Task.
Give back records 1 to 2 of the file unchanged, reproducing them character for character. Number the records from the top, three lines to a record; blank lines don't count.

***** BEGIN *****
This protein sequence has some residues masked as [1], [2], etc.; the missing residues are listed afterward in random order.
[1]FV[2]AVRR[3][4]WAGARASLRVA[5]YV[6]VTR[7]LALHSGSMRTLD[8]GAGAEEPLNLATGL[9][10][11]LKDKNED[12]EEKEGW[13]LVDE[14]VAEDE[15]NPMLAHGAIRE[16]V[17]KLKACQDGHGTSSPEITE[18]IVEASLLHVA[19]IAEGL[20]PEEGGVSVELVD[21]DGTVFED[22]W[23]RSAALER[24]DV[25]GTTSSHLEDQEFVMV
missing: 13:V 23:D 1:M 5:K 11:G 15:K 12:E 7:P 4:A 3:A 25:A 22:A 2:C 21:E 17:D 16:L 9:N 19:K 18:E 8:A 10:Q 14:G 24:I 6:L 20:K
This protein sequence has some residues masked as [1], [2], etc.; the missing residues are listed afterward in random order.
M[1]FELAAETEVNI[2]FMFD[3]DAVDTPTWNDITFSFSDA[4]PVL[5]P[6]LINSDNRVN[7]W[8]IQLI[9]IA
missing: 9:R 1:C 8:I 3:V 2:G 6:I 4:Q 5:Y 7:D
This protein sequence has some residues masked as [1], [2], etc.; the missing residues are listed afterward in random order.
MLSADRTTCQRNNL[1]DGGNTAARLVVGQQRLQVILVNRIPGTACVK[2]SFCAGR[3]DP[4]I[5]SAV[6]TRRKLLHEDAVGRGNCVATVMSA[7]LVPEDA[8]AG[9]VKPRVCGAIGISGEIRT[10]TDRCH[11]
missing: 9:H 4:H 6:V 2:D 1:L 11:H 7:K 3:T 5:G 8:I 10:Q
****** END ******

This protein sequence has some residues masked as [1], [2], etc.; the missing residues are listed afterward in random order.
[1]FV[2]AVRR[3][4]WAGARASLRVA[5]YV[6]VTR[7]LALHSGSMRTLD[8]GAGAEEPLNLATGL[9][10][11]LKDKNED[12]EEKEGW[13]LVDE[14]VAEDE[15]NPMLAHGAIRE[16]V[17]KLKACQDGHGTSSPEITE[18]IVEASLLHVA[19]IAEGL[20]PEEGGVSVELVD[21]DGTVFED[22]W[23]RSAALER[24]DV[25]GTTSSHLEDQEFVMV
missing: 13:V 23:D 1:M 5:K 11:G 15:K 12:E 7:P 4:A 3:A 25:A 22:A 2:C 21:E 17:D 16:L 9:N 19:K 18:E 8:A 10:Q 14:G 24:I 6:L 20:K
This protein sequence has some residues masked as [1], [2], etc.; the missing residues are listed afterward in random order.
M[1]FELAAETEVNI[2]FMFD[3]DAVDTPTWNDITFSFSDA[4]PVL[5]P[6]LINSDNRVN[7]W[8]IQLI[9]IA
missing: 9:R 1:C 8:I 3:V 2:G 6:I 4:Q 5:Y 7:D